WBC world cruiserweight champion Tony Bellew provided a frank insight into the sport of boxing, describing it as "legalised killing".
Bellew did not mince his words following the tragic death of 25-year-old Scottish boxer Mike Towell, who passed away due to severe brain trauma suffered in a fight against Dale Evans last month.
And as Bellew prepares to defend his crown for the first time against BJ Flores in Liverpool on Saturday, the 33-year-old Brit said boxers are constantly putting their lives on the line when they step into the ring.
"People need to understand that what has happened to Mike Towell is heartbreaking, it truly is," Bellew told the Telegraph.
"I hope people understand what us boxers put on the line every single time we step through those ropes. This isn't an easy sport. Every time we step through the ropes, lives are at stake.
"I have no issues about that. People can dress it up however they want to, but boxing is life and death. I don't agree with the trainer Joe Gallagher on everything but I agree with him when he says boxing is legalised killing."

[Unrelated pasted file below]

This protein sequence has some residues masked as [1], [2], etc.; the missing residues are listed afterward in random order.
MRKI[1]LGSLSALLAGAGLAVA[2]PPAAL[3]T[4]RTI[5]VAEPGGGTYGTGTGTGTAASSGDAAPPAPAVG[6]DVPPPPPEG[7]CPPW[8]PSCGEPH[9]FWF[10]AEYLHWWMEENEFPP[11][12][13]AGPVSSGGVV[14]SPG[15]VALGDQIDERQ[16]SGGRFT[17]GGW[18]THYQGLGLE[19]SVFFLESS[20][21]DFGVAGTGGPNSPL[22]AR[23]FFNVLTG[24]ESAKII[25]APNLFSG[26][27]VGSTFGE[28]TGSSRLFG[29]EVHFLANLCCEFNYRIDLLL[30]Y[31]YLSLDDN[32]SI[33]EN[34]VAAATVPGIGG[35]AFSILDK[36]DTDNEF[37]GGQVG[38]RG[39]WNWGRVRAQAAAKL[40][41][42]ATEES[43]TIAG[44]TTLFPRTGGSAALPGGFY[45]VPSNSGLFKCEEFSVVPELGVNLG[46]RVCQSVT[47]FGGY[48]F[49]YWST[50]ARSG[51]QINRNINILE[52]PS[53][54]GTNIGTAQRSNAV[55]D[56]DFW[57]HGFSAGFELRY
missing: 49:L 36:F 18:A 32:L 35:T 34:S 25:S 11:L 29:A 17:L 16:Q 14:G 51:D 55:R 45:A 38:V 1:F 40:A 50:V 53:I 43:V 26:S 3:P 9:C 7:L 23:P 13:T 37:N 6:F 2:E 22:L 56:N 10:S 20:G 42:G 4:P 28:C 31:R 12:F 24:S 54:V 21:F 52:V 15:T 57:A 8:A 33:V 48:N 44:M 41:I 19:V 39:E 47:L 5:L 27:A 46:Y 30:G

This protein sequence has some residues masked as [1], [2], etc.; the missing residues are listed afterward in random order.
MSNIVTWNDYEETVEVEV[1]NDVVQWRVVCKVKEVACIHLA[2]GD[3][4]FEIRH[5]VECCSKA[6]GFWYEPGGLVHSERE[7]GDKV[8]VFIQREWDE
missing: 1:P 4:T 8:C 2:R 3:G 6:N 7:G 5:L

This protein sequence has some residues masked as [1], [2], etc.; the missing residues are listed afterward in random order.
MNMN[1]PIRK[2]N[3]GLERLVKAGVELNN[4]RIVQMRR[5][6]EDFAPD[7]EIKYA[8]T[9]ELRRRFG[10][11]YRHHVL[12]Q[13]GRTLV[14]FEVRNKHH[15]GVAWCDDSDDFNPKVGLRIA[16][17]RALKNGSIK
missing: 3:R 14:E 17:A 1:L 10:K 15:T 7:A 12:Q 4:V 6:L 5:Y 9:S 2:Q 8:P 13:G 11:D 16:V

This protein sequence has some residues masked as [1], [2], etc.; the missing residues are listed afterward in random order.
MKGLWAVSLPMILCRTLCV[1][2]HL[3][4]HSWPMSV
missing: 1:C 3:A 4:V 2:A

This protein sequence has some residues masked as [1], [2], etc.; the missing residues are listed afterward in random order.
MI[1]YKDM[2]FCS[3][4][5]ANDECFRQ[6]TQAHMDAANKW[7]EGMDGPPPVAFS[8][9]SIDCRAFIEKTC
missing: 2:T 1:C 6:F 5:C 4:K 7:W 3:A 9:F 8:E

Bellew continued: "It's never a case of getting up for something. Every single time I step into a ring the same thing is on the line. Take away belts, take away money, take away glamour and fame. Ultimately I'm fighting for one thing and that's my life.
"You'll never see me go into a fight and struggle to get up for it. I understand first and foremost what's at stake. In the build-up to a fight I am scared, and I do worry about myself. But once I step into that arena, that worry has gone. A switch gets flicked and I want to do damage. All I care about is doing damage as fast as possible."